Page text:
A deep split has emerged between Australia's vice chancellors and the nation's academics over the future of the federal government's Aus$80 million (Pounds 40 million) quality assurance scheme.
The Australian Vice Chancellors' Committee has called on the government to keep its promise and allow the programme to run for a third year.
But the National Tertiary Education Union wants the government to slash spending on the next quality round by Aus$60 million and use the money saved to create 2,500 new places for students by 1997.
Vice chancellors fear that the conflict between the two groups could encourage the government to abandon the scheme in its entirety as a way of reducing its higher education expenditure.
Simon Crean, the education minister, has refused to commit the government to ongoing support for the programme until he sees the results of the current round.
Rumours have been circulating for some weeks that the money could be redirected to research infrastructure.
In establishing the scheme in 1993, Peter Baldwin, the former education minister, said it would have a trial run for three years before the government made a decision on its future.
In the first year of the programme, teams of quality auditors visited every public university in the country looking at teaching, research and community service. Last year, the quality committee focused on undergraduate and postgraduate teaching and learning. It has still to report on its findings.
There was widespread criticism after the first round was completed when the top eight universities received most of the money. This confirmed the view of academics that well-off institutions with high-quality courses were being rewarded while those that could have used the extra money to improve their offerings received least.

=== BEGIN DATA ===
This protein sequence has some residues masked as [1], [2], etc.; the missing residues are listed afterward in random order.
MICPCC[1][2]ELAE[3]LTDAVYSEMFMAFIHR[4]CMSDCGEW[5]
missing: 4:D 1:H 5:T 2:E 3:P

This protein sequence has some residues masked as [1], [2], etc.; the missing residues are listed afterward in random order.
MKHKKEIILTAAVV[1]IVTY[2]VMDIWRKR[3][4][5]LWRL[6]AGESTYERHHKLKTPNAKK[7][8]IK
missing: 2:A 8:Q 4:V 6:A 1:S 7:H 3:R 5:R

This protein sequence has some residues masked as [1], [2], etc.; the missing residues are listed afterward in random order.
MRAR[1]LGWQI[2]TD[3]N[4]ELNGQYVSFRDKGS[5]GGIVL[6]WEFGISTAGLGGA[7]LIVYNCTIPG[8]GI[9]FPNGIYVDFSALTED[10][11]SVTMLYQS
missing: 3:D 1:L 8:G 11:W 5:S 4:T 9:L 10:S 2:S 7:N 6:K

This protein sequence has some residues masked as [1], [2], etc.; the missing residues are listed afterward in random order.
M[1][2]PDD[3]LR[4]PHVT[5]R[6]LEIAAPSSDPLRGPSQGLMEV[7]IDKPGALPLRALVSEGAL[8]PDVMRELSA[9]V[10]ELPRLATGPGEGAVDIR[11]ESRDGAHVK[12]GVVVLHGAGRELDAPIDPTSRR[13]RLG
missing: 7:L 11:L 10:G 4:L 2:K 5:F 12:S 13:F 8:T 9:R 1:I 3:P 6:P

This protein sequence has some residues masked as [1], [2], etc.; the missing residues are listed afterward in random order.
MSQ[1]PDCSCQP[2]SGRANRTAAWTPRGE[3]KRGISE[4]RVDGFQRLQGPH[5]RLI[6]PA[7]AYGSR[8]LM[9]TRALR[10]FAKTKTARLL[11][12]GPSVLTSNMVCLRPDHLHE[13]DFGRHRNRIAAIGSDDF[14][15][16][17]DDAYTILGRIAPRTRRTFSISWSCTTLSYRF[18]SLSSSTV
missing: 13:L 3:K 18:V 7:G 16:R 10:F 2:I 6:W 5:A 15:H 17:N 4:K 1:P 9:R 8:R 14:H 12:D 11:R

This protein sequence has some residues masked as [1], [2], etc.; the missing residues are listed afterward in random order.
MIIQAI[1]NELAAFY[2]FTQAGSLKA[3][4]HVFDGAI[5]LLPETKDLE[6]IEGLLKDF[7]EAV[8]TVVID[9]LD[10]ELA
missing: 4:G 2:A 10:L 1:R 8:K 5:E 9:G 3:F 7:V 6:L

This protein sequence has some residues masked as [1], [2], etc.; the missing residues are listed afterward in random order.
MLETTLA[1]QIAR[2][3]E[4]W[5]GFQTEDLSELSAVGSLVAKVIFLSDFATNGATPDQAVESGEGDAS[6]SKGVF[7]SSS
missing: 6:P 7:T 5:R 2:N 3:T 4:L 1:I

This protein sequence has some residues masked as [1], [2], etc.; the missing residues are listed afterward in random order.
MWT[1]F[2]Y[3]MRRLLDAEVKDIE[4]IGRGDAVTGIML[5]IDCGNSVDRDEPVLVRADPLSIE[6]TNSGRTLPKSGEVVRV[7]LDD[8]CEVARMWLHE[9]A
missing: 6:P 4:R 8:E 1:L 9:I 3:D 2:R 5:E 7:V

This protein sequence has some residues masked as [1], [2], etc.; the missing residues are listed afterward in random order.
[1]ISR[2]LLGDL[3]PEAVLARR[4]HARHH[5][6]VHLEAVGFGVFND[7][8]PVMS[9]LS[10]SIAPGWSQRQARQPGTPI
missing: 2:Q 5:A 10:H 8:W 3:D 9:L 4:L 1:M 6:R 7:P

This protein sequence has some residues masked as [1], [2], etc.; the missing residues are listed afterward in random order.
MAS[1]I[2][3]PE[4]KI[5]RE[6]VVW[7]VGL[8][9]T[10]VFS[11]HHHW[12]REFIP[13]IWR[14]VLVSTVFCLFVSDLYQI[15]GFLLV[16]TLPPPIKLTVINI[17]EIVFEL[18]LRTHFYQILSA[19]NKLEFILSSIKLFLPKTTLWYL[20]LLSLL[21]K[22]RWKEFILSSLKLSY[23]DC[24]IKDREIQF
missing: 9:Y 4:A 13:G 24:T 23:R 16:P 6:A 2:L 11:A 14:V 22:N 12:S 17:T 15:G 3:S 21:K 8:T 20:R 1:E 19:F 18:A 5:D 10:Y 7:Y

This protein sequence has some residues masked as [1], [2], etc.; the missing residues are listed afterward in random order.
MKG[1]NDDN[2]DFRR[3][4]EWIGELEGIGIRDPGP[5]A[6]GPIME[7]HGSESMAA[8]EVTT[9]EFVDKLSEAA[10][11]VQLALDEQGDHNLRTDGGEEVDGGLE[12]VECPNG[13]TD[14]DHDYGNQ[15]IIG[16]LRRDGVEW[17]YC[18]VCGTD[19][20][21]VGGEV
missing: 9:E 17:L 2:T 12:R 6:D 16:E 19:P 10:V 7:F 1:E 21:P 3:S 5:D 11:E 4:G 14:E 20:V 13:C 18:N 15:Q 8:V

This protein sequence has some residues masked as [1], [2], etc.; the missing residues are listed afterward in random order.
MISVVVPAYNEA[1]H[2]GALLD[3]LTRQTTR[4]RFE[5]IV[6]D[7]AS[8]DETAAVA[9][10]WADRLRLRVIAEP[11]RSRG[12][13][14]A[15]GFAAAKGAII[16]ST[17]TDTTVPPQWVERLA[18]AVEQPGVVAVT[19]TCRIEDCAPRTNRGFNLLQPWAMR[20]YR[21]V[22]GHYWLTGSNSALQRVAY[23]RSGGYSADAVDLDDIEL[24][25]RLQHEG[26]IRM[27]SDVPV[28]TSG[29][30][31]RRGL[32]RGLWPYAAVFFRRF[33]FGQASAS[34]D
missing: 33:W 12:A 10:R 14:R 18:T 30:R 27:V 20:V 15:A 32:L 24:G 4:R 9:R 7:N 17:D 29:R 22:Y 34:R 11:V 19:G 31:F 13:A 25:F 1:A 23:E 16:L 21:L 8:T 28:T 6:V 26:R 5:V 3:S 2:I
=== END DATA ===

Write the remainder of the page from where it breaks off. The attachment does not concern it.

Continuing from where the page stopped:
Frank Hambly, executive director of the vice chancellors committee, admitted the quality money could be vulnerable in the present economic climate in Australia, given the government's vow that overall spending must be cut. But he hoped the government would maintain its commitment to the scheme.
Carolyn Allport, president of the NTEU, said that under the union's proposal, both the amount and the method of allocating quality money would be changed.
She said the union believed that only $20 million should be allocated to the quality programme and then not by the current audit method but rather through a competitive and submission-based model.
The change should be made in 1996 or 1997, depending on whether the minister decided to continue the current scheme beyond its second year.
But Mr Hambly said vice chancellors did not support the union's plan. "The quality programme has been very beneficial for universities and we want to see funding continue at the existing level," he said.
Every public university in the country had given its cooperation and support for the scheme on the understanding that completion of the full three years was fundamental to the validity and reliability of the quality committee's findings, Mr Hambly said.